Calculations

  • Use of MatLab or Excel

  • Use of possible simulations

    • F-chart!

    • TRNSYS


Step 2: Identify the Situation

  • Specified Situation:

    • Domestic hot water heating for average household size of 7 people

    • Water use per person per day: 25 liters

    • Region: rural, mountainous

    • System output temperature: 60 °C

    • Year round functionality

    • Storage tank water capacity: 1-2 days

    • Delivery system: either batch or continuous flow


Step 3: Selected Designs To Model


Solar Heater Types and Designs

  • Passive vs. Active Solar Heaters

    • Active

      • use pumps to circulate water or an antifreeze solution through heat-absorbing solar thermal collectors

    • Passive

      • The water is circulated without the aid of pumps or controls

  • Open Loop vs. Closed Loop

    • If the liquid that needs to be heated is also the one being circulated:Open Loop

    • If antifreeze or another solution used in a heat exchanger to heat the water:Closed Loop


Possibilities and their +/-…what we ended up picking

  • Active

    • Open Loop:

      • (+) cost less

      • (-) pump controlled

      • (-) only possibility for freeze protection: manually draining X Second one OUT !!!

    • Closed Loop:

      • Drain Down:

        • (-): not reliable !!! X First one OUT !!!

      • Drain Back:

        • (+) good freeze protection

        • (+) can use water/water instead of antifreeze

        • (-) pump and 2 different storage tanks

  • Passive

    • Batch

      • (+)easy (can even be a tank painted in black)

      • (+) offers freeze protection because the water is only present in the tanks and the areas are large; the water cools off slowly

      • (-) takes long to heat the amount of water

    • Thermosyphon

      • (+) no need for pumps

      • (+) offers good freeze protection

      • (-) heavy tank placed above the collector

      • (-) efficiency decreases when using indirect heating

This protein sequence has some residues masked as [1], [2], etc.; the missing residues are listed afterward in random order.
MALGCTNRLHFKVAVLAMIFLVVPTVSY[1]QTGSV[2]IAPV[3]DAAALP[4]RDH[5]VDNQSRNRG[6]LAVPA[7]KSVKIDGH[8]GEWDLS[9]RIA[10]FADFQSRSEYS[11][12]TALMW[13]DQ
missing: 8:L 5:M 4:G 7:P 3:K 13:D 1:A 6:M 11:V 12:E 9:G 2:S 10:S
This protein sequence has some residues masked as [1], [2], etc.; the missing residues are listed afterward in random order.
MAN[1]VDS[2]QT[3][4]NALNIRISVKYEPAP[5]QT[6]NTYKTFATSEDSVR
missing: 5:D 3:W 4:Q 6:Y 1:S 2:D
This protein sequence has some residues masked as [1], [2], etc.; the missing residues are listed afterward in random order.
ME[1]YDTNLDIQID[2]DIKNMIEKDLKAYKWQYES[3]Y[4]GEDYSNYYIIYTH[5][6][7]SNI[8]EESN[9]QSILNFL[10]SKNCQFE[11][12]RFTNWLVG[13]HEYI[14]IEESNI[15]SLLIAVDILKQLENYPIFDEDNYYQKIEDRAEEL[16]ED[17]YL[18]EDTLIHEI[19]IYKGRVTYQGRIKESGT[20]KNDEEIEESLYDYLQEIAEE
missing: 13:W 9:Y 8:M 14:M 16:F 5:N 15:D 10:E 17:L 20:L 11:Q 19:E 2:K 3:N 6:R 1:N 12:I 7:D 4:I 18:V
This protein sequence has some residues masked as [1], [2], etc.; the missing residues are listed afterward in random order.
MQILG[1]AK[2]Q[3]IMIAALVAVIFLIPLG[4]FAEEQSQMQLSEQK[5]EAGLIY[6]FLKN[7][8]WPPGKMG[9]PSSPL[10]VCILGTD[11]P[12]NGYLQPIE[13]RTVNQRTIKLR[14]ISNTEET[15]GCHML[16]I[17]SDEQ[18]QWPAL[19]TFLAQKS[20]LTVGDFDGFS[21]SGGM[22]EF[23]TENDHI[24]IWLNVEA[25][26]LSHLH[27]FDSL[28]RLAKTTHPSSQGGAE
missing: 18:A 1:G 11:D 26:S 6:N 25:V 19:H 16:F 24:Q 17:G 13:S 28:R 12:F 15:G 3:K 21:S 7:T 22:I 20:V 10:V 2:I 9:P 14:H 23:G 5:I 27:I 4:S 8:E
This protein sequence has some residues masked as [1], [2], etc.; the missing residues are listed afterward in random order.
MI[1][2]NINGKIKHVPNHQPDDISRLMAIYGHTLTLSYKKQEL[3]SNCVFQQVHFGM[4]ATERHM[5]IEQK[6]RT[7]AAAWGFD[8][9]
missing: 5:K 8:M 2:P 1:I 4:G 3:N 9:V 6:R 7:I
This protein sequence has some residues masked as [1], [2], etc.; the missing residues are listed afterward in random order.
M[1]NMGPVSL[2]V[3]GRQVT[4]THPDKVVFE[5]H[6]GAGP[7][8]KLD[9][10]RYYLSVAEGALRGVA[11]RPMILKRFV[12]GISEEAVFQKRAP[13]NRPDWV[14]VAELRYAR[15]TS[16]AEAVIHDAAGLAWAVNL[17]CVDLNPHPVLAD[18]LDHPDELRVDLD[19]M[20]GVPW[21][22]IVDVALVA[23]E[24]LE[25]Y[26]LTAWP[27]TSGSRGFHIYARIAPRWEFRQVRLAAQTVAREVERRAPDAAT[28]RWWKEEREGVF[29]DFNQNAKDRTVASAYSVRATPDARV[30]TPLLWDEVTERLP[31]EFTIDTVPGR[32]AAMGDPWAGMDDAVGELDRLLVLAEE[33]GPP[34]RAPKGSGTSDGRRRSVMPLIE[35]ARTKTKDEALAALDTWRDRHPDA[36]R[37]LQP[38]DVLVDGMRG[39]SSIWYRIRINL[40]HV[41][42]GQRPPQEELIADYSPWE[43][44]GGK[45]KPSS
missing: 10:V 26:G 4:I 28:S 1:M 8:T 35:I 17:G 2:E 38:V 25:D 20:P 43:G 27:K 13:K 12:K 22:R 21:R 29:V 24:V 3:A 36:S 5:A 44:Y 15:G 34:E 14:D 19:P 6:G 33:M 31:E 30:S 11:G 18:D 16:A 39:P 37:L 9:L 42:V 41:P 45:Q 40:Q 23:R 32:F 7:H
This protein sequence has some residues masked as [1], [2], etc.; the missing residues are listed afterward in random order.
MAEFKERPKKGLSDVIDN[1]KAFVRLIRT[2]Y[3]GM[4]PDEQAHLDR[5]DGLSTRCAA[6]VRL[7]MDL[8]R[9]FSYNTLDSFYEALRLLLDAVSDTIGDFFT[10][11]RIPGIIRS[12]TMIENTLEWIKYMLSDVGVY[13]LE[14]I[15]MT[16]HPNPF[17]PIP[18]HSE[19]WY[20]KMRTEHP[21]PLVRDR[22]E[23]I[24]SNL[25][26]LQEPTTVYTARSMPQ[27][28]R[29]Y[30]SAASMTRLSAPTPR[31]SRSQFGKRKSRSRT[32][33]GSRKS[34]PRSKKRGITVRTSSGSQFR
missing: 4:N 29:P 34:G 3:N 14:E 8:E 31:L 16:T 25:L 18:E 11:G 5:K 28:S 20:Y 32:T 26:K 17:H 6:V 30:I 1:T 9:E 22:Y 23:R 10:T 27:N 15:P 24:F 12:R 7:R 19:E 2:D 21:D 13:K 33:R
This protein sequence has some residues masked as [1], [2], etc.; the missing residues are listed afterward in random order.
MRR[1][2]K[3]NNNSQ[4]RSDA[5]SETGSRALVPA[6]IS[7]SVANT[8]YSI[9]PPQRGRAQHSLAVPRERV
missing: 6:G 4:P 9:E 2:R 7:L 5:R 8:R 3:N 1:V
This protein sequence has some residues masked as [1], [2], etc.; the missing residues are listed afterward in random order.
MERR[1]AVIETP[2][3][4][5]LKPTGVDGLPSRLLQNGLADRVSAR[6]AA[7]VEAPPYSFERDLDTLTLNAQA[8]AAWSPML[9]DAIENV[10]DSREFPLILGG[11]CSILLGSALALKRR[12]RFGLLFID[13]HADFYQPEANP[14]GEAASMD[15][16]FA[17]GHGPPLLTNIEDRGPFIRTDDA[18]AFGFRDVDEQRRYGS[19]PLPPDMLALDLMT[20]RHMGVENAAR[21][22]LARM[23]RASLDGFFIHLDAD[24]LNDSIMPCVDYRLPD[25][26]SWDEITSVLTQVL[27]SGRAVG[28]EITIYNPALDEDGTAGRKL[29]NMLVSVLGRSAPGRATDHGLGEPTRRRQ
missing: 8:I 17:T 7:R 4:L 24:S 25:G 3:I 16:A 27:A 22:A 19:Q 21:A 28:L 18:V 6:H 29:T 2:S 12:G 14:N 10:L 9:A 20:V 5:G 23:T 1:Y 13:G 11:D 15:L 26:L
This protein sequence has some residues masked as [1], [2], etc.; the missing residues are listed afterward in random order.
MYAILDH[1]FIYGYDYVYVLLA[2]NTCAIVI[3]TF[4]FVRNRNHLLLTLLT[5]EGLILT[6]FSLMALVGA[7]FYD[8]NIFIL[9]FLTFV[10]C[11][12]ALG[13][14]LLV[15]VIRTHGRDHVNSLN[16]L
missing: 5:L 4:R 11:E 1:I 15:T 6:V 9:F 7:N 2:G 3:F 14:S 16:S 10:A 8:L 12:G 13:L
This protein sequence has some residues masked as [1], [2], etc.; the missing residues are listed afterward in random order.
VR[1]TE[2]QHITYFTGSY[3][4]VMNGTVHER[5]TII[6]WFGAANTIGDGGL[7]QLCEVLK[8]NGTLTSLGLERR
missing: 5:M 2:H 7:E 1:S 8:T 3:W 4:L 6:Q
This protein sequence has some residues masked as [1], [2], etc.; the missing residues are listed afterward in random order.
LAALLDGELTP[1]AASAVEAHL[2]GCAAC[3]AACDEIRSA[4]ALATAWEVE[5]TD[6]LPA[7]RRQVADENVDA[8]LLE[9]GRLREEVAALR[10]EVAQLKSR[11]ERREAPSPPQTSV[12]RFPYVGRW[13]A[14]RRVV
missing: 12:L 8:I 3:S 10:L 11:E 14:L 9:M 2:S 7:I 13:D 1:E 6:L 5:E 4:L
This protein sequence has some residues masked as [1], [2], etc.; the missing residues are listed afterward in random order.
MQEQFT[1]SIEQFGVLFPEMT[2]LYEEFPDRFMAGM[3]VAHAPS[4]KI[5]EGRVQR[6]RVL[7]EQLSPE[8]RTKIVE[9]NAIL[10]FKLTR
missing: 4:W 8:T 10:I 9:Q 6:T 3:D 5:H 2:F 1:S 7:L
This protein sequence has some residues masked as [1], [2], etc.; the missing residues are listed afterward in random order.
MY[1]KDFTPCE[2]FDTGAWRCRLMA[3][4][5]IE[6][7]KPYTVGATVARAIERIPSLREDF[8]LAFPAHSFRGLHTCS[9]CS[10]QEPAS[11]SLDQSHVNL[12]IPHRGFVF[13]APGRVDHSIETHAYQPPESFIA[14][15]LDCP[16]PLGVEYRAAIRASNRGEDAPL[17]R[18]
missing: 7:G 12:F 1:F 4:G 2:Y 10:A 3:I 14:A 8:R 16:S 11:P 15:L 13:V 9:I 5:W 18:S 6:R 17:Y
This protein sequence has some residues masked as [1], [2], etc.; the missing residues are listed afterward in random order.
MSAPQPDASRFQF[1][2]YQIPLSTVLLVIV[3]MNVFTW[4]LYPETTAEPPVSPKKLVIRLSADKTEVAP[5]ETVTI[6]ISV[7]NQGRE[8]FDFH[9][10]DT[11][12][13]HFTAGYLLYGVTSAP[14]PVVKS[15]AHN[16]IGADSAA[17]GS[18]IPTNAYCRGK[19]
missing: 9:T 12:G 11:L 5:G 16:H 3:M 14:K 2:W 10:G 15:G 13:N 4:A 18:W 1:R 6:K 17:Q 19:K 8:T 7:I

• We voted between: Drain Back, Batch and Thermosyphon

    • Systems chosen

      • Group I (Suza, Missy, Emily and Zach): Drain Back System

      • Group II (Stephanie, Adrienne, Alex and Amalia): Thermosyphon


Team Drain Back

Team Members:

Melissa Loureiro

Emily Kunen

Suza Gilbert

Zach Auger


Drainback

  • Solar collector located above storage tank

  • 2 liquid system

    • Both can be water

    • 1liquid water and 1an antifreeze solution

  • Active closed loop system

    • Uses pump

  • Pump circulates water through collectors when collectors are warmer than stored water

  • Heat exchanger used in storage tank

  • Heat transfer between circulating fluid and potable water

  • Circulating solution drains to a 2nd tank when pump shuts off

  • Tank is placed on a tilt for complete drainage


  • Team Drain Back System

    • Collector

      • 28 parallel copper pipes

      • Copper plate

      • 1.13m^2 area

      • Soda lime glass glazing

      • Sheep wool insulation

      • Black interior

    • Housing

    • Heat Exchanger

      • Heat transfer fluid flows through exchanger

      • Exchanger within storage tank containing working fluid

    • Pump

    • Drain back Reservoir


    Model

    • Software: Microsoft Excel

    • Spreadsheets for:

      • -Materials

      • -Energy Input and Output

      • -Collector

      • -Heat Exchanger

      • -Sunlight

      • -Efficiency


    Efficiency and Costs

    • Efficiency:

    • Total Cost: US$1167.02

      • Soft Copper Tubing for Heat Exchanger: $83.26/100 feet

      • Copper Sheet: $147.30/ 2 sheets

      • Copper Feeder Pipes: $26.00/12 feet

      • Glazing: $320.00/ 2 sheets

      • Black Paint: $30/gallon


    What’s Next

    • Performance Modeling

      • Several days of testing

      • Slight variations in model

    • Prototype

      • Improve construction techniques

      • Compare to performance model


    Team Thermosyphon

    Adrienne Buell

    Steph Angione

    Alex Surasky-Ysasi

    Amalia Telbis


    Thermosyphon

    • Area 1.85 m^2: standardized according to available glazing

    • Absorber Plate: 0.02” thick copper sheet bent around the parallel pipes

    • Glazing: 1/8” thick single glass sheet with 0.01% iron-content

    • Parallel Flow Pattern: Copper piping

      • Header and footer 1.5”